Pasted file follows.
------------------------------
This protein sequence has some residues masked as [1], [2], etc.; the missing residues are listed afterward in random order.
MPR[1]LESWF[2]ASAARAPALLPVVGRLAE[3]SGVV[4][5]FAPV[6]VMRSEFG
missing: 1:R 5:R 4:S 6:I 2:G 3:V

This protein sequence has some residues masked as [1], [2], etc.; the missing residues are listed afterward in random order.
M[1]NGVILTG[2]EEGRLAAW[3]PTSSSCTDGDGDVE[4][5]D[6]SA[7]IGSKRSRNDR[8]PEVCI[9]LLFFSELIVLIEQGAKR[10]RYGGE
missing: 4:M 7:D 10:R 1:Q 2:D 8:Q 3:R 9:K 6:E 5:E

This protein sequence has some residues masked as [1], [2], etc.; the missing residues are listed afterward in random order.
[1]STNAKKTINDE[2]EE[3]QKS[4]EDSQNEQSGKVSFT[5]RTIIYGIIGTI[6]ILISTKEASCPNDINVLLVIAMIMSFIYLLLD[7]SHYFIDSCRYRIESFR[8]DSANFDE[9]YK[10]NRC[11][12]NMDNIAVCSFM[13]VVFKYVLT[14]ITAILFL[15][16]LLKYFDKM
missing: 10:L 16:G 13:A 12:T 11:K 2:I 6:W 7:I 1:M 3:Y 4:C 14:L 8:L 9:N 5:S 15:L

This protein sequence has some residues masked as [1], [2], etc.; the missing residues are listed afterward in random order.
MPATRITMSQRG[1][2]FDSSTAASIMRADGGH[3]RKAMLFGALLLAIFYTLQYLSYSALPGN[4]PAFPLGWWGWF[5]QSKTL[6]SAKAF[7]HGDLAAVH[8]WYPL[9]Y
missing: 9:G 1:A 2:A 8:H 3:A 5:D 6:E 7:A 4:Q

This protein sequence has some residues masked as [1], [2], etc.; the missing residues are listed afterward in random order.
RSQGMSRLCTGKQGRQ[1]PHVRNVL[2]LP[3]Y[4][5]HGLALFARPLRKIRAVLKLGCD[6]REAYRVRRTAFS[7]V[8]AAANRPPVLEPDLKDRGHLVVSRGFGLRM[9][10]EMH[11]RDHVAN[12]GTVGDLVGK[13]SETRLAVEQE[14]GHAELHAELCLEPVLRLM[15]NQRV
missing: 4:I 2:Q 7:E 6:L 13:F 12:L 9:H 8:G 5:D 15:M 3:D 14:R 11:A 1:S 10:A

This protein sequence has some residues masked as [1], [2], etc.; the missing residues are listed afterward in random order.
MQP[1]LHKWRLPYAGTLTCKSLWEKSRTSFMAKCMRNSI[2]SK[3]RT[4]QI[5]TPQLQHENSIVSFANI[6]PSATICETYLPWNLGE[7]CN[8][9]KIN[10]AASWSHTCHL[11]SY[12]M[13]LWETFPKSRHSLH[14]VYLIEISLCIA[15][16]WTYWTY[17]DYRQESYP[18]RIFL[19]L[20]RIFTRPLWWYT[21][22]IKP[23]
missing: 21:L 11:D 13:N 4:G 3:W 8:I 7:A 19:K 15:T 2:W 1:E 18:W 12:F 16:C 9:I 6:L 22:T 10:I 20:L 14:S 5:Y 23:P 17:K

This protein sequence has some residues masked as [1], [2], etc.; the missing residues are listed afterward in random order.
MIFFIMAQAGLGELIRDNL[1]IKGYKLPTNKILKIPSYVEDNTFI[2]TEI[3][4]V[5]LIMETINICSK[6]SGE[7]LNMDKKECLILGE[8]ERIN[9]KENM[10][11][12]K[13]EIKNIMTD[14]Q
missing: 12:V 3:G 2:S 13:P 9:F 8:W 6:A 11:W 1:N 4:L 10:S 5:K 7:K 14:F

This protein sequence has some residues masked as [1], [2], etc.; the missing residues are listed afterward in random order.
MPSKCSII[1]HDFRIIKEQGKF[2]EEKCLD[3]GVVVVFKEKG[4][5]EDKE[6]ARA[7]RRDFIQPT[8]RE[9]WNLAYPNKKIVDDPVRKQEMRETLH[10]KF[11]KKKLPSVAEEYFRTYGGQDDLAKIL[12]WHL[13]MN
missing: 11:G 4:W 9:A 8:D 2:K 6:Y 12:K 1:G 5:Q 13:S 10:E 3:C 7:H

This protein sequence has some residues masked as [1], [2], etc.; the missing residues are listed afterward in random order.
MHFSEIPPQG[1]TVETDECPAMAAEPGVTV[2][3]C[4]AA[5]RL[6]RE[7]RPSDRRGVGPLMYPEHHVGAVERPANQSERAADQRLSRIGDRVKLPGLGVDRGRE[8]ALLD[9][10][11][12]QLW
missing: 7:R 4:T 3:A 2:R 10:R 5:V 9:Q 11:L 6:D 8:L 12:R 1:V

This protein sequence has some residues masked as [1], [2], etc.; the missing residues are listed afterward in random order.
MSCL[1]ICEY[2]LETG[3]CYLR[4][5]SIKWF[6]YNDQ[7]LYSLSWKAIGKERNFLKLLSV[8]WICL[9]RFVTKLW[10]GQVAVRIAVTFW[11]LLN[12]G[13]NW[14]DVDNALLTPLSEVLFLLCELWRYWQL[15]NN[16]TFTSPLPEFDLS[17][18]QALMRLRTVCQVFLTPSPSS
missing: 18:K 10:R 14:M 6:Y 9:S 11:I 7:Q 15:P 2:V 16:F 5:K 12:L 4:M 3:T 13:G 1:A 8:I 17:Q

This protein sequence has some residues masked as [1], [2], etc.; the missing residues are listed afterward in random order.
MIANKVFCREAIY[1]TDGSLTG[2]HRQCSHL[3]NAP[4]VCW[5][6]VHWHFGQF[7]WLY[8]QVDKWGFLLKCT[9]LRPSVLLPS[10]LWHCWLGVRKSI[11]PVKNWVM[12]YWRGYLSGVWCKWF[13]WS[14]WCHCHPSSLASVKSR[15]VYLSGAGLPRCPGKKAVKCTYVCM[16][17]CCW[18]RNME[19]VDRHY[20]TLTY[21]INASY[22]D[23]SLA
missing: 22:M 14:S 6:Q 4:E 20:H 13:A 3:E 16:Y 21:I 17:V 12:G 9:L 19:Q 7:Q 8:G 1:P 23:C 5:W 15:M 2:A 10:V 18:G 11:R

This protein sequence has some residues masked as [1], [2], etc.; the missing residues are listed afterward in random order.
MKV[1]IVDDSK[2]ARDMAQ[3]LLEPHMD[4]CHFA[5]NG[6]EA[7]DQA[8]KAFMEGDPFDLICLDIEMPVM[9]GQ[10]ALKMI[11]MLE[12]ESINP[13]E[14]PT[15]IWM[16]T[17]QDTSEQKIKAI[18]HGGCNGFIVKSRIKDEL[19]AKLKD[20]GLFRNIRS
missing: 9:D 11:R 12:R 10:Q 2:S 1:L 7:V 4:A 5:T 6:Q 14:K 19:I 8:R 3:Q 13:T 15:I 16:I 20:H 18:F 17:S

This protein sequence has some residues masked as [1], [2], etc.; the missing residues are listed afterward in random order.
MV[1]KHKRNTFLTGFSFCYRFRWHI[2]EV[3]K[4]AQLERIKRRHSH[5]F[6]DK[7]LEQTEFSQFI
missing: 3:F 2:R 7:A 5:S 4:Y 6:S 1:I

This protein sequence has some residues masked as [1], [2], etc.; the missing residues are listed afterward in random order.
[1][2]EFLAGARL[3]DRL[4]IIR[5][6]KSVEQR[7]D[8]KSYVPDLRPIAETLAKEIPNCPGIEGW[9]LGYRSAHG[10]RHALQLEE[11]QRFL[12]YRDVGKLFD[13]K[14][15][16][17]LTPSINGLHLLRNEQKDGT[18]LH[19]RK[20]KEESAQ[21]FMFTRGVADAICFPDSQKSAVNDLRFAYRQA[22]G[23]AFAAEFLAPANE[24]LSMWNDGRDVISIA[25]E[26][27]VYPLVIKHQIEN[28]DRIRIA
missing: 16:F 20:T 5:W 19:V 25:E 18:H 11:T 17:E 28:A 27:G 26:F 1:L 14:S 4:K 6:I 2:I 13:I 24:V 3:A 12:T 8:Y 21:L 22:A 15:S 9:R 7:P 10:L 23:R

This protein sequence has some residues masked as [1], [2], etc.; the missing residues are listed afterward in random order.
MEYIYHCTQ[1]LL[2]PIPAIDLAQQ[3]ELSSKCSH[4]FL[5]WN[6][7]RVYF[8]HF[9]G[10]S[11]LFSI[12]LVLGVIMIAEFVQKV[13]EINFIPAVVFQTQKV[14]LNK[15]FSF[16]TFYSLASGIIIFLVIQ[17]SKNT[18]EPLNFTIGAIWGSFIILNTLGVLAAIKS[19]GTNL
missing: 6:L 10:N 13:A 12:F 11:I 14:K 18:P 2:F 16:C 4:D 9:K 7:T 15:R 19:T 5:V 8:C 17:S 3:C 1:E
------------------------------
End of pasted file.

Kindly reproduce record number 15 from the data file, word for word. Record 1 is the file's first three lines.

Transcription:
This protein sequence has some residues masked as [1], [2], etc.; the missing residues are listed afterward in random order.
MEYIYHCTQ[1]LL[2]PIPAIDLAQQ[3]ELSSKCSH[4]FL[5]WN[6][7]RVYF[8]HF[9]G[10]S[11]LFSI[12]LVLGVIMIAEFVQKV[13]EINFIPAVVFQTQKV[14]LNK[15]FSF[16]TFYSLASGIIIFLVIQ[17]SKNT[18]EPLNFTIGAIWGSFIILNTLGVLAAIKS[19]GTNL
missing: 6:L 10:N 13:A 12:F 11:I 14:K 18:P 2:F 16:C 4:D 9:K 7:T 15:R 19:T 5:V 8:C 17:S 3:C 1:E